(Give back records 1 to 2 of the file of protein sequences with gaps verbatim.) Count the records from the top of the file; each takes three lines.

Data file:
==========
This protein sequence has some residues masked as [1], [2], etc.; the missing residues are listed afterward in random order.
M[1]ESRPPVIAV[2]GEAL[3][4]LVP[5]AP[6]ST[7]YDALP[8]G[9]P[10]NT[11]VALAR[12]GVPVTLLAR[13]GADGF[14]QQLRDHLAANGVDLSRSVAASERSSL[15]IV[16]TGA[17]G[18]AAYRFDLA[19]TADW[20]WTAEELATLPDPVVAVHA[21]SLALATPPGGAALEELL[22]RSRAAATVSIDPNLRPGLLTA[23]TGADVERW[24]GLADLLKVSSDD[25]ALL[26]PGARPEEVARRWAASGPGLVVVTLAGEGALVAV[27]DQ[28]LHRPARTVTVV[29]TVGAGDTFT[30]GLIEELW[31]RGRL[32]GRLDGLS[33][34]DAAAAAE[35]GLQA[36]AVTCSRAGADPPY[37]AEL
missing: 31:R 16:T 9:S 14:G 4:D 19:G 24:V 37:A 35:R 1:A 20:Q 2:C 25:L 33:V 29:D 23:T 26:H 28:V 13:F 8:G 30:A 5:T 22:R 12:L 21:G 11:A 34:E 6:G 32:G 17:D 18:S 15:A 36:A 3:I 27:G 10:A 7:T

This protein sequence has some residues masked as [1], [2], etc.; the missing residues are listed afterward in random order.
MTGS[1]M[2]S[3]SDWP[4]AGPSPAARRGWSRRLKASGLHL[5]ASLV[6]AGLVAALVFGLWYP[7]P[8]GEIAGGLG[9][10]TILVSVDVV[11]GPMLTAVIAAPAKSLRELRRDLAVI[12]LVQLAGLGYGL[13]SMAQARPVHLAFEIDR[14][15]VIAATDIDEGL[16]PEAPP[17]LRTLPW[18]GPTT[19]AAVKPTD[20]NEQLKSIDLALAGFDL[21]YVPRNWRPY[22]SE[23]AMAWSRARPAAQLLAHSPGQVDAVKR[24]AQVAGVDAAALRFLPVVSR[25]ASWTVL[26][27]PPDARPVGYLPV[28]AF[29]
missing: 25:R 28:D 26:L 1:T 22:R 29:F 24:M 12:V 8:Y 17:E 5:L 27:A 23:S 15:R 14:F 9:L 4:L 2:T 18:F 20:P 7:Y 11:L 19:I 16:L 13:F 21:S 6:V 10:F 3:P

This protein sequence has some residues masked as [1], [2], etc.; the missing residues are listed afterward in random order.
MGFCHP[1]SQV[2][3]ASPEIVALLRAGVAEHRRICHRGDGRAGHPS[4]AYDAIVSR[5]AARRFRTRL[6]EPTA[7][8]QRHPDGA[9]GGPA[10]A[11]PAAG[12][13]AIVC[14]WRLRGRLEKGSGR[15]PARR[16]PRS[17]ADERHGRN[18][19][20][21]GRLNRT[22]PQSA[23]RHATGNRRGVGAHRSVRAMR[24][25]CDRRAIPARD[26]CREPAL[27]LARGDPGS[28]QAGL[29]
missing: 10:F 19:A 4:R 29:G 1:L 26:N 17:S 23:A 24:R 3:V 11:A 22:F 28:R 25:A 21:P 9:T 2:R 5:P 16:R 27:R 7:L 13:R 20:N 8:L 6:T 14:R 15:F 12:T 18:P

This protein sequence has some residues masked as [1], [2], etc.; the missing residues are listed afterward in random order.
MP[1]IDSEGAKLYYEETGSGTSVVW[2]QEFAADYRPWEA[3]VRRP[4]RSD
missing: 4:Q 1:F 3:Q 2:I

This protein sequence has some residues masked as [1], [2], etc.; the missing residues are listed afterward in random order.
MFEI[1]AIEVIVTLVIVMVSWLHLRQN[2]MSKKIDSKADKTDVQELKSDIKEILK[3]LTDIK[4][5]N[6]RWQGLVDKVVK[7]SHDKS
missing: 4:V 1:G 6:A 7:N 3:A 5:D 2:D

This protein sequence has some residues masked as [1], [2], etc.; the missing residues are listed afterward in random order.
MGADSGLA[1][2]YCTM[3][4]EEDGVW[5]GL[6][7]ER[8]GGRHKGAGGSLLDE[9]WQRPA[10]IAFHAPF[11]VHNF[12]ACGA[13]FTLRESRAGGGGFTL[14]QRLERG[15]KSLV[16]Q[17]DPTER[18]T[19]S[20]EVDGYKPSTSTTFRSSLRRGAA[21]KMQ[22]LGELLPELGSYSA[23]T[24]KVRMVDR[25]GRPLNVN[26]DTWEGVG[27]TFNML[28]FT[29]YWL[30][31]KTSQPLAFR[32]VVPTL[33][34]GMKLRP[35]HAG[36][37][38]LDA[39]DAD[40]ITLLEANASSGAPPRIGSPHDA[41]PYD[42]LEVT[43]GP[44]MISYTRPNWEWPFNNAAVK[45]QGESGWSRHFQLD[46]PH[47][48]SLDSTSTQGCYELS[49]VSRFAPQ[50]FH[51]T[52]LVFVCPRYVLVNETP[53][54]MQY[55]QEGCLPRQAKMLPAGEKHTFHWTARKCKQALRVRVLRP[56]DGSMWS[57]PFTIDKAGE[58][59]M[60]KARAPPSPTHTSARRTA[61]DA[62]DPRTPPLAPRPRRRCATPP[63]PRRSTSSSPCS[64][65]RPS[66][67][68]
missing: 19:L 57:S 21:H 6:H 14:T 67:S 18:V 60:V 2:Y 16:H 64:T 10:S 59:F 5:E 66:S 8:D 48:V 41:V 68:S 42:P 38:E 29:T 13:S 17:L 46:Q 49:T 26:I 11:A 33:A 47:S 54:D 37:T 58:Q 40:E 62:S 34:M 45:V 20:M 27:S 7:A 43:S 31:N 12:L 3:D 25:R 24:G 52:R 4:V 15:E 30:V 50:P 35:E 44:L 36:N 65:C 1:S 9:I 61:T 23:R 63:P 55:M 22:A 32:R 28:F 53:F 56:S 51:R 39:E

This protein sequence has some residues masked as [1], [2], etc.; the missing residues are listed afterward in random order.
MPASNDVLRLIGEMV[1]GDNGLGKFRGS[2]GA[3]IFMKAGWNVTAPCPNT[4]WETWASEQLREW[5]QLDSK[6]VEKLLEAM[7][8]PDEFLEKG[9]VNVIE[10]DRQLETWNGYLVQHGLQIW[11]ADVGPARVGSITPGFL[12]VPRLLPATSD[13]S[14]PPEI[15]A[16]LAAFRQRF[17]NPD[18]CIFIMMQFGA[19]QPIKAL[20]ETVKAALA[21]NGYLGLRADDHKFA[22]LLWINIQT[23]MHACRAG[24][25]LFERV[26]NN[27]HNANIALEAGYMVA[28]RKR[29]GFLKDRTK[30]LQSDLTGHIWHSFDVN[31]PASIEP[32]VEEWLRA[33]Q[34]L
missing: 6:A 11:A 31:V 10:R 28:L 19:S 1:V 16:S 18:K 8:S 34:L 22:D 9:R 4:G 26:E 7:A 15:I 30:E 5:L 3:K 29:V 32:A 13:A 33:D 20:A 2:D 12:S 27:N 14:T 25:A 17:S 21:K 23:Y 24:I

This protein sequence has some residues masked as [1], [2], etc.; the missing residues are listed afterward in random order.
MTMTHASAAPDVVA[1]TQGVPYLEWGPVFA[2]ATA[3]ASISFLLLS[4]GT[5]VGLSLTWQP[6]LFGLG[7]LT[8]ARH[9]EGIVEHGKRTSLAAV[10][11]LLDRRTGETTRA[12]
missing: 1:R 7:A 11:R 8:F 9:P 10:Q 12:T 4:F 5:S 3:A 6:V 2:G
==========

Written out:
This protein sequence has some residues masked as [1], [2], etc.; the missing residues are listed afterward in random order.
M[1]ESRPPVIAV[2]GEAL[3][4]LVP[5]AP[6]ST[7]YDALP[8]G[9]P[10]NT[11]VALAR[12]GVPVTLLAR[13]GADGF[14]QQLRDHLAANGVDLSRSVAASERSSL[15]IV[16]TGA[17]G[18]AAYRFDLA[19]TADW[20]WTAEELATLPDPVVAVHA[21]SLALATPPGGAALEELL[22]RSRAAATVSIDPNLRPGLLTA[23]TGADVERW[24]GLADLLKVSSDD[25]ALL[26]PGARPEEVARRWAASGPGLVVVTLAGEGALVAV[27]DQ[28]LHRPARTVTVV[29]TVGAGDTFT[30]GLIEELW[31]RGRL[32]GRLDGLS[33][34]DAAAAAE[35]GLQA[36]AVTCSRAGADPPY[37]AEL
missing: 31:R 16:T 9:S 14:G 4:D 19:G 24:V 37:A 35:R 1:A 20:Q 2:C 25:L 33:V 29:D 23:T 26:H 28:V 13:F 8:G 30:A 5:T 22:R 12:L 21:G 11:A 34:E 6:G 32:G 17:D 18:S 15:A 36:A 3:I 27:G 10:A 7:T

This protein sequence has some residues masked as [1], [2], etc.; the missing residues are listed afterward in random order.
MTGS[1]M[2]S[3]SDWP[4]AGPSPAARRGWSRRLKASGLHL[5]ASLV[6]AGLVAALVFGLWYP[7]P[8]GEIAGGLG[9][10]TILVSVDVV[11]GPMLTAVIAAPAKSLRELRRDLAVI[12]LVQLAGLGYGL[13]SMAQARPVHLAFEIDR[14][15]VIAATDIDEGL[16]PEAPP[17]LRTLPW[18]GPTT[19]AAVKPTD[20]NEQLKSIDLALAGFDL[21]YVPRNWRPY[22]SE[23]AMAWSRARPAAQLLAHSPGQVDAVKR[24]AQVAGVDAAALRFLPVVSR[25]ASWTVL[26][27]PPDARPVGYLPV[28]AF[29]
missing: 25:R 28:D 26:L 1:T 22:R 29:F 24:M 12:V 8:Y 17:E 5:L 27:A 23:S 15:R 14:F 9:L 4:L 2:T 18:F 20:P 7:Y 11:L 19:I 16:L 13:F 21:S 6:V 10:F 3:P